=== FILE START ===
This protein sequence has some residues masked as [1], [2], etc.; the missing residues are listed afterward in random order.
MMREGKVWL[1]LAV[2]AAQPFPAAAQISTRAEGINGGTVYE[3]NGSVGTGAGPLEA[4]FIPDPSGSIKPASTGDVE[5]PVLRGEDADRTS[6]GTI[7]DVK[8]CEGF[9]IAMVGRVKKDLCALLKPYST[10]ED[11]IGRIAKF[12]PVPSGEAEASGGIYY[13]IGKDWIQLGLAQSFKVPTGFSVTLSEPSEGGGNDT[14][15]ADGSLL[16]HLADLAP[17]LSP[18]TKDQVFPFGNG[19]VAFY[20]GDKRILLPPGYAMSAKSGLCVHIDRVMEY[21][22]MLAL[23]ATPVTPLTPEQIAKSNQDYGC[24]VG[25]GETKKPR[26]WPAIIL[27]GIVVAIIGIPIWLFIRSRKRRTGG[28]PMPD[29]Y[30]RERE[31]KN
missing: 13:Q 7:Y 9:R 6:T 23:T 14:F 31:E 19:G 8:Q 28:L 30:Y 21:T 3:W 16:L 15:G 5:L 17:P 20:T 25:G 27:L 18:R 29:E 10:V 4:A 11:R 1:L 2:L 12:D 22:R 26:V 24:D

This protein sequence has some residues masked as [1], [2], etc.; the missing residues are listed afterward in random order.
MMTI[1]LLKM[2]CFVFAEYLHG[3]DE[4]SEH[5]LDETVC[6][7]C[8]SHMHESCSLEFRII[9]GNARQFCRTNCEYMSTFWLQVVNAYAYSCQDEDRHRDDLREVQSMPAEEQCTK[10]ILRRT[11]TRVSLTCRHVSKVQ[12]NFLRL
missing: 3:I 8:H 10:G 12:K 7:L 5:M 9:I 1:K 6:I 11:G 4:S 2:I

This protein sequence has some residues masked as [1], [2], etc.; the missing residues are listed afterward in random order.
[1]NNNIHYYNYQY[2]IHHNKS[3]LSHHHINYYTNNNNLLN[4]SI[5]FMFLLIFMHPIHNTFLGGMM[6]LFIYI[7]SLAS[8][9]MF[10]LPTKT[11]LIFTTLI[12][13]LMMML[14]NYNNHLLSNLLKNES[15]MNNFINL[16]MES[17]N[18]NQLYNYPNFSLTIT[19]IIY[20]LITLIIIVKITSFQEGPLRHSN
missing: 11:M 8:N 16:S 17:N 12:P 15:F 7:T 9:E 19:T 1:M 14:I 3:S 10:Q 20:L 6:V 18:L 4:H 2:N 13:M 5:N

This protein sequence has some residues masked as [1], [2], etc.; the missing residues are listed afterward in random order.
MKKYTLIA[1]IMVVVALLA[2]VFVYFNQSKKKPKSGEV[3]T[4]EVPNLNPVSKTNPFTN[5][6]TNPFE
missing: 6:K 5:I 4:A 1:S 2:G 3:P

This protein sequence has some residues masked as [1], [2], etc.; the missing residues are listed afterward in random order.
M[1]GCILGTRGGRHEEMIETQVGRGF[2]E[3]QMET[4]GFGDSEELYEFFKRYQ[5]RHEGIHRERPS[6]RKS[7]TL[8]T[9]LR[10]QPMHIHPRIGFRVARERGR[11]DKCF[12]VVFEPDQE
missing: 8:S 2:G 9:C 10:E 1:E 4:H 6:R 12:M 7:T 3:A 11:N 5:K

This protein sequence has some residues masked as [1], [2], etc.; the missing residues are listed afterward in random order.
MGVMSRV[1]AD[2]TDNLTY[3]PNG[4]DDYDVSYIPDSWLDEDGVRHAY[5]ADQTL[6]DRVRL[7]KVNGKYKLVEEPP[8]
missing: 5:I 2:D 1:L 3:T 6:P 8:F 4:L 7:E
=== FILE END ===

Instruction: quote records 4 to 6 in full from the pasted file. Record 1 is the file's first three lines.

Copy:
This protein sequence has some residues masked as [1], [2], etc.; the missing residues are listed afterward in random order.
MKKYTLIA[1]IMVVVALLA[2]VFVYFNQSKKKPKSGEV[3]T[4]EVPNLNPVSKTNPFTN[5][6]TNPFE
missing: 6:K 5:I 4:A 1:S 2:G 3:P

This protein sequence has some residues masked as [1], [2], etc.; the missing residues are listed afterward in random order.
M[1]GCILGTRGGRHEEMIETQVGRGF[2]E[3]QMET[4]GFGDSEELYEFFKRYQ[5]RHEGIHRERPS[6]RKS[7]TL[8]T[9]LR[10]QPMHIHPRIGFRVARERGR[11]DKCF[12]VVFEPDQE
missing: 8:S 2:G 9:C 10:E 1:E 4:H 6:R 12:M 7:T 3:A 11:N 5:K

This protein sequence has some residues masked as [1], [2], etc.; the missing residues are listed afterward in random order.
MGVMSRV[1]AD[2]TDNLTY[3]PNG[4]DDYDVSYIPDSWLDEDGVRHAY[5]ADQTL[6]DRVRL[7]KVNGKYKLVEEPP[8]
missing: 5:I 2:D 1:L 3:T 6:P 8:F 4:L 7:E